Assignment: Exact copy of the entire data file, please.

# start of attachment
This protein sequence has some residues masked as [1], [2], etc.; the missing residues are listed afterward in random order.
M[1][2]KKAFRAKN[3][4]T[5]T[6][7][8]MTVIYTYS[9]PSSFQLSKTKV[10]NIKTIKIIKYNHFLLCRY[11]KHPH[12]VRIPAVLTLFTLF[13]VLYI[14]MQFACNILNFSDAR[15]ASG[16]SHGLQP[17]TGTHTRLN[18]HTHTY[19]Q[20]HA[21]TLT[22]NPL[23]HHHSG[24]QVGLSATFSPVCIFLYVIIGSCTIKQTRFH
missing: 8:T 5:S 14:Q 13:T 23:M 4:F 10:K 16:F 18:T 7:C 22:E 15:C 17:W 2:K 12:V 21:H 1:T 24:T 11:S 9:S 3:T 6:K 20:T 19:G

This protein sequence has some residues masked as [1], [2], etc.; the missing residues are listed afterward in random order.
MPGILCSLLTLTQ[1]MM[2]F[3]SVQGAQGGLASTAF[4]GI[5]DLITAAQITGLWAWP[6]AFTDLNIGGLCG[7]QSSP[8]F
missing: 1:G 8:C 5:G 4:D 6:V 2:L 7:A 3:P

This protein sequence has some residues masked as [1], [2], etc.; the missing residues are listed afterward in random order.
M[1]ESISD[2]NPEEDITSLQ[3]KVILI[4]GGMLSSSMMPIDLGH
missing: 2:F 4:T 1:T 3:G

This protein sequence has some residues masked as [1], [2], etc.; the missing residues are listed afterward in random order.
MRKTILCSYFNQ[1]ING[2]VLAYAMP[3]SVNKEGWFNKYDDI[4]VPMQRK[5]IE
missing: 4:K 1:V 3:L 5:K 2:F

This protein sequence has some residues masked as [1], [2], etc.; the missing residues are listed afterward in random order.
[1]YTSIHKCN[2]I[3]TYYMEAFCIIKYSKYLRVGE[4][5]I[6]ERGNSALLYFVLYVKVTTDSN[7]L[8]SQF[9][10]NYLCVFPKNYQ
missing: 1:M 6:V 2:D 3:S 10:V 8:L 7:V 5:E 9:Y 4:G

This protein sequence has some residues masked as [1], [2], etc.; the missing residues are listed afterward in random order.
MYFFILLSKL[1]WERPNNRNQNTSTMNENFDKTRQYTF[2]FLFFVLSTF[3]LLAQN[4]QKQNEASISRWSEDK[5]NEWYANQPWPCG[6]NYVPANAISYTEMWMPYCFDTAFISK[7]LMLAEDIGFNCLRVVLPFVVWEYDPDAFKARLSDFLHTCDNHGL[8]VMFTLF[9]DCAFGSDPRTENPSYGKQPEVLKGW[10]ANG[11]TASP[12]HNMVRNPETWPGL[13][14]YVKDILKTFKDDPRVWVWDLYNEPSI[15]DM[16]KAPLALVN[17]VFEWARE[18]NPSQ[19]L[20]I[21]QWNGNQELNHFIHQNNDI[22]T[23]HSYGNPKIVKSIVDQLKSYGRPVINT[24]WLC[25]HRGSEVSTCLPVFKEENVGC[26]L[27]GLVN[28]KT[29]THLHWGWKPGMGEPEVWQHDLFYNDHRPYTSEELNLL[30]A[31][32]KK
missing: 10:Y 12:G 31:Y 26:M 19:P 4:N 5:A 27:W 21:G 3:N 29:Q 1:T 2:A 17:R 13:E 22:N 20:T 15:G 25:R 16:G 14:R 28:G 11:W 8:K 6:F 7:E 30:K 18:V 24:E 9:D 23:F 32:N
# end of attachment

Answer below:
This protein sequence has some residues masked as [1], [2], etc.; the missing residues are listed afterward in random order.
M[1][2]KKAFRAKN[3][4]T[5]T[6][7][8]MTVIYTYS[9]PSSFQLSKTKV[10]NIKTIKIIKYNHFLLCRY[11]KHPH[12]VRIPAVLTLFTLF[13]VLYI[14]MQFACNILNFSDAR[15]ASG[16]SHGLQP[17]TGTHTRLN[18]HTHTY[19]Q[20]HA[21]TLT[22]NPL[23]HHHSG[24]QVGLSATFSPVCIFLYVIIGSCTIKQTRFH
missing: 8:T 5:S 14:Q 13:T 23:M 4:F 10:K 16:F 18:T 7:C 22:E 15:C 17:W 2:K 12:V 21:H 1:T 24:T 11:S 9:S 3:T 6:K 20:T 19:G

This protein sequence has some residues masked as [1], [2], etc.; the missing residues are listed afterward in random order.
MPGILCSLLTLTQ[1]MM[2]F[3]SVQGAQGGLASTAF[4]GI[5]DLITAAQITGLWAWP[6]AFTDLNIGGLCG[7]QSSP[8]F
missing: 1:G 8:C 5:G 4:D 6:V 2:L 7:A 3:P

This protein sequence has some residues masked as [1], [2], etc.; the missing residues are listed afterward in random order.
M[1]ESISD[2]NPEEDITSLQ[3]KVILI[4]GGMLSSSMMPIDLGH
missing: 2:F 4:T 1:T 3:G

This protein sequence has some residues masked as [1], [2], etc.; the missing residues are listed afterward in random order.
MRKTILCSYFNQ[1]ING[2]VLAYAMP[3]SVNKEGWFNKYDDI[4]VPMQRK[5]IE
missing: 4:K 1:V 3:L 5:K 2:F

This protein sequence has some residues masked as [1], [2], etc.; the missing residues are listed afterward in random order.
[1]YTSIHKCN[2]I[3]TYYMEAFCIIKYSKYLRVGE[4][5]I[6]ERGNSALLYFVLYVKVTTDSN[7]L[8]SQF[9][10]NYLCVFPKNYQ
missing: 1:M 6:V 2:D 3:S 10:V 8:L 7:V 5:E 9:Y 4:G

This protein sequence has some residues masked as [1], [2], etc.; the missing residues are listed afterward in random order.
MYFFILLSKL[1]WERPNNRNQNTSTMNENFDKTRQYTF[2]FLFFVLSTF[3]LLAQN[4]QKQNEASISRWSEDK[5]NEWYANQPWPCG[6]NYVPANAISYTEMWMPYCFDTAFISK[7]LMLAEDIGFNCLRVVLPFVVWEYDPDAFKARLSDFLHTCDNHGL[8]VMFTLF[9]DCAFGSDPRTENPSYGKQPEVLKGW[10]ANG[11]TASP[12]HNMVRNPETWPGL[13][14]YVKDILKTFKDDPRVWVWDLYNEPSI[15]DM[16]KAPLALVN[17]VFEWARE[18]NPSQ[19]L[20]I[21]QWNGNQELNHFIHQNNDI[22]T[23]HSYGNPKIVKSIVDQLKSYGRPVINT[24]WLC[25]HRGSEVSTCLPVFKEENVGC[26]L[27]GLVN[28]KT[29]THLHWGWKPGMGEPEVWQHDLFYNDHRPYTSEELNLL[30]A[31][32]KK
missing: 10:Y 12:G 31:Y 26:M 19:P 4:N 5:A 27:W 21:G 3:N 29:Q 1:T 2:A 17:R 13:E 22:N 20:T 15:G 25:R 16:G 14:R 28:G 11:W 8:K 6:F 7:E 30:K 18:V 24:E 9:D 23:F 32:N